Other manufacturers are also trimming packages, nipping a half-ounce off their bars of soap, narrowing the width of toilet paper and shrinking the size of ice cream containers. Often, the changes are so subtle that they create "the illusion that you are buying the same amount," according Frank Luby, a pricing consultant.
Unilever also changed the shape of its Breyers ice cream containers, reducing the contents to 1.5 quarts from 1.75 quarts. Competitor Dreyer's Grand Ice Cream did the same. Kellogg Co. reduced the weight of many popular cereals an average of 2.4 ounces per box. From the front, the size of the box remains the same; only the depth was reduced. Dial shaved its soap bars to 4 ounces, down from 4.5 ounces, but kept the size and look of its packaging the same.
Many of these changes were made when food commodity and oil prices surged to record highs. It's not clear what the companies will do now that the cost pressures have eased. But according to Luby, they're not likely to go back to the larger sizes, since any backlash is likely to be small. "Many people notice the change but they don't protest and stop buying their favorite brand of cereal," he said. "These brands are strong enough to overcome any backlash."
Consumers are clearly not the only ones trying to squeeze more out of each dollar these days. Food manufacturers have also adopted new ways of reducing their spending and increasing profits.
Does Size Matter?
Unless you are an avid label reader, you may not have realized that many food products are mysteriously shrinking in content – some while increasing the size of the package at the same time! This is a very clever trick, designed to keep you believing that prices have remained the same, or that you’re actually getting a better deal than before.
It’s a phenomenon that consumerist.com has dubbed "the grocery shrink ray.” In addition to some of the examples mentioned above, consumerist.com offers up an ever-growing list of victims exposed to the shrink ray.
Mouseprint.org, a web site devoted to "exposing the strings and catches buried in the fine print," has also caught on, listing examples of products that are now smaller than previously, while price remains the same (or higher).
Oftentimes these changes are small enough that you won’t notice them unless you actually read the labels. A quick glance at mayonnaise jars, for example, may not immediately reveal a size difference, but some are now sold in 30-ounce jars, slightly less than the standard 32-ounce containers without being visibly smaller.
But that’s not the only way you’re getting cheated these days.
How Much of the Content is Actual Food?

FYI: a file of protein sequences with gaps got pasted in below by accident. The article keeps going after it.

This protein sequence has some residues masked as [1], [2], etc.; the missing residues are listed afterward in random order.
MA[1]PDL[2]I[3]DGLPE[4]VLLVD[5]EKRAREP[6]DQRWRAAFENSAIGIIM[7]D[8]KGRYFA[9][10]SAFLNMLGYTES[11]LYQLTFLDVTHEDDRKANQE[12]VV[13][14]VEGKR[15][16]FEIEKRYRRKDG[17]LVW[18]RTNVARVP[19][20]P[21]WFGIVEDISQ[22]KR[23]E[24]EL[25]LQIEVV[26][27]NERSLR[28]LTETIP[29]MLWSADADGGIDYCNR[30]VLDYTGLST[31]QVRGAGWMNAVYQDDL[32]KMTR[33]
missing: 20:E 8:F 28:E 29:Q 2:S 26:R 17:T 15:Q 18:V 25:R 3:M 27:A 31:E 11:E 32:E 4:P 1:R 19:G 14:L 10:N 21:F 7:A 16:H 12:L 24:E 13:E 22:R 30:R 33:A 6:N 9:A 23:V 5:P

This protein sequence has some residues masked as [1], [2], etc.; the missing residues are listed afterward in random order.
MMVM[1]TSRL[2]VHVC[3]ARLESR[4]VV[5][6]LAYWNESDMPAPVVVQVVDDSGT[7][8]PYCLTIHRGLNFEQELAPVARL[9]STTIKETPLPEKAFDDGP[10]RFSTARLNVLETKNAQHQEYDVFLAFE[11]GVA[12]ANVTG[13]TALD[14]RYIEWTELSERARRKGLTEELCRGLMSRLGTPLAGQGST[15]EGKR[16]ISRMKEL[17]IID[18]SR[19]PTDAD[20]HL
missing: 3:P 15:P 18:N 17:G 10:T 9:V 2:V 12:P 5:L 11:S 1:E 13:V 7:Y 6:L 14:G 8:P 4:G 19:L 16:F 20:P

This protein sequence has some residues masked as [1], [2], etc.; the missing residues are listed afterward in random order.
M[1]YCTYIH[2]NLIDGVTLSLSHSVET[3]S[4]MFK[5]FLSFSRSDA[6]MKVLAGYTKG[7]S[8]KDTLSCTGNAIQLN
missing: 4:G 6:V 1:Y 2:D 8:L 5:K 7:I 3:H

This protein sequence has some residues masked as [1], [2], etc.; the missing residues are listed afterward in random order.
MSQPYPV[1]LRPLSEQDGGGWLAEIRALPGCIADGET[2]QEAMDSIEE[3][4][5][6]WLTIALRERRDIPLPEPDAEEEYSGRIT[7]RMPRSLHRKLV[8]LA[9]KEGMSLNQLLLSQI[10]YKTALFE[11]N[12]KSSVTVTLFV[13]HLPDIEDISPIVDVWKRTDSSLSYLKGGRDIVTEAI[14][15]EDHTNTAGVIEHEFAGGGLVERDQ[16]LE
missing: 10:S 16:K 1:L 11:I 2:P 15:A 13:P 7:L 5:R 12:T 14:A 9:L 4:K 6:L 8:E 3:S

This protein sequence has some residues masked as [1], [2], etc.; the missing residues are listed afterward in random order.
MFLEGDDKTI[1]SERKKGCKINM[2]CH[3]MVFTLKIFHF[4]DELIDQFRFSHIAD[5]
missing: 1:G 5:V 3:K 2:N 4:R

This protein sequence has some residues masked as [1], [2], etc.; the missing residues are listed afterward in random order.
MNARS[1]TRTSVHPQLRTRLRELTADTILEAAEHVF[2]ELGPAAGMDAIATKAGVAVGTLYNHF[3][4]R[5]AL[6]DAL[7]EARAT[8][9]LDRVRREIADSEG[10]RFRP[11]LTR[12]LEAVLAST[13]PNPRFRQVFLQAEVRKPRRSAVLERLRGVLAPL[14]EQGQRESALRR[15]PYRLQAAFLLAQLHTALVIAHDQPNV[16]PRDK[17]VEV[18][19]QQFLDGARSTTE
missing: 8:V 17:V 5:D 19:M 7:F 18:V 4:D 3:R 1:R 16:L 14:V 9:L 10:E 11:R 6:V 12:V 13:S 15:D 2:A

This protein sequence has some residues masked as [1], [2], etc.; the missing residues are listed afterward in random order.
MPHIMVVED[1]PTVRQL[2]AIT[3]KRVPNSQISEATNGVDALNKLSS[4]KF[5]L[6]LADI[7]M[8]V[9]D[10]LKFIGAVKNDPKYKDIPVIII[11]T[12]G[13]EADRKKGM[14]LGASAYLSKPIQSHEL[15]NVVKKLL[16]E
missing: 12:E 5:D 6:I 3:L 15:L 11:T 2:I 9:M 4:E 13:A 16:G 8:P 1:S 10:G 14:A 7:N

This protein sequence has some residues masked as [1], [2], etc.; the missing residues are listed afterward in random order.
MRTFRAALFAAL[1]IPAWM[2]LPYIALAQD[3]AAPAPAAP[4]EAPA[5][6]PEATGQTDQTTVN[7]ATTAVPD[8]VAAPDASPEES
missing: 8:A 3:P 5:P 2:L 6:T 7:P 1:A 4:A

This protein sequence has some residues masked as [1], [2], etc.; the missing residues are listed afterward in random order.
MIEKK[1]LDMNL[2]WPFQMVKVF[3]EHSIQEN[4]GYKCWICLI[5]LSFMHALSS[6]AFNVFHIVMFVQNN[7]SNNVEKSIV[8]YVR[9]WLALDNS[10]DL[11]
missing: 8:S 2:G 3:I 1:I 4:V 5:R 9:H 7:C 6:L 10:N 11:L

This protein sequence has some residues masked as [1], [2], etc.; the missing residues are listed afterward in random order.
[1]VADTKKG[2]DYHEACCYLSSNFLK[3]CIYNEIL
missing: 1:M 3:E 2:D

Another way food manufacturers are ensuring rising profits is by giving you less food. No, not in terms of size, but in terms of actual food vs. fillers offering little or no nutritional value.
Cheap fillers finding their way into more and more of your packaged foods include soy protein and rice bran.
According to Michael Considine, an executive at the Minnesota grain company CHS Inc., their company has increased the volume of soy protein sales to major food companies by 10 percent just in the last two years.
And another ingredient supplier, NutraCea Inc., has reported an increased demand from food makers for its rice bran. Rice bran is a rice-milling byproduct that, until about 20 years ago, was considered fit only for animal consumption.
Despite the increased use of inexpensive filler materials, most of your processed foods still cost the same, if not more. In fact, data from AC Nielsen show that food companies raised prices across 35 key product categories by 7.3 percent over the 12-week period ending Aug. 9.
Even MORE Ways You’re Being Deceived at the Supermarket
But that’s still not the end of the deceptive tactics employed to keep you from realizing that you’re paying more for less.
Some companies simply dress up their lower-end products to make them seem more appetizing. For example, Cargill Inc. introduced cheaper cuts of meat with fancy-sounding names to supermarkets in July; with names like Maranada steak (flank steak), Marbello steak (skirt steak) and Cordelico sirloin (flap meat), these less tender cuts suddenly have a gourmet flair.
Or how about the case of the suddenly “less effective” baking soda?
Arm & Hammer’s fridge and freezer odor absorber used to state “For best results, change every 3 months.” Now they recommend you switch out your boxes every 30 days. Odd indeed. Arm & Hammer says that their baking soda is 100 percent pure sodium bicarbonate, so one can only assume they haven't changed their recipe to something less odor-absorbing…
How to Avoid Being Deceived in the Supermarket
Most of these alterations can only be spotted in the fine print of the package's ingredient’s list, so as I’ve said on many occasions, you simply must read the labels of the products you buy.
Your best bet however, is to avoid most all processed foods entirely. They’re mostly devoid of nutrients, and loaded with fillers and artificial ingredients. In the end, they end up costing you more, not just in grocery bills, but in future medical expenses as well as they will inevitably destroy your health.
For more information on where and how to purchase truly healthy foods, how to plan healthy meals and save money in the process, please review my Related Articles below.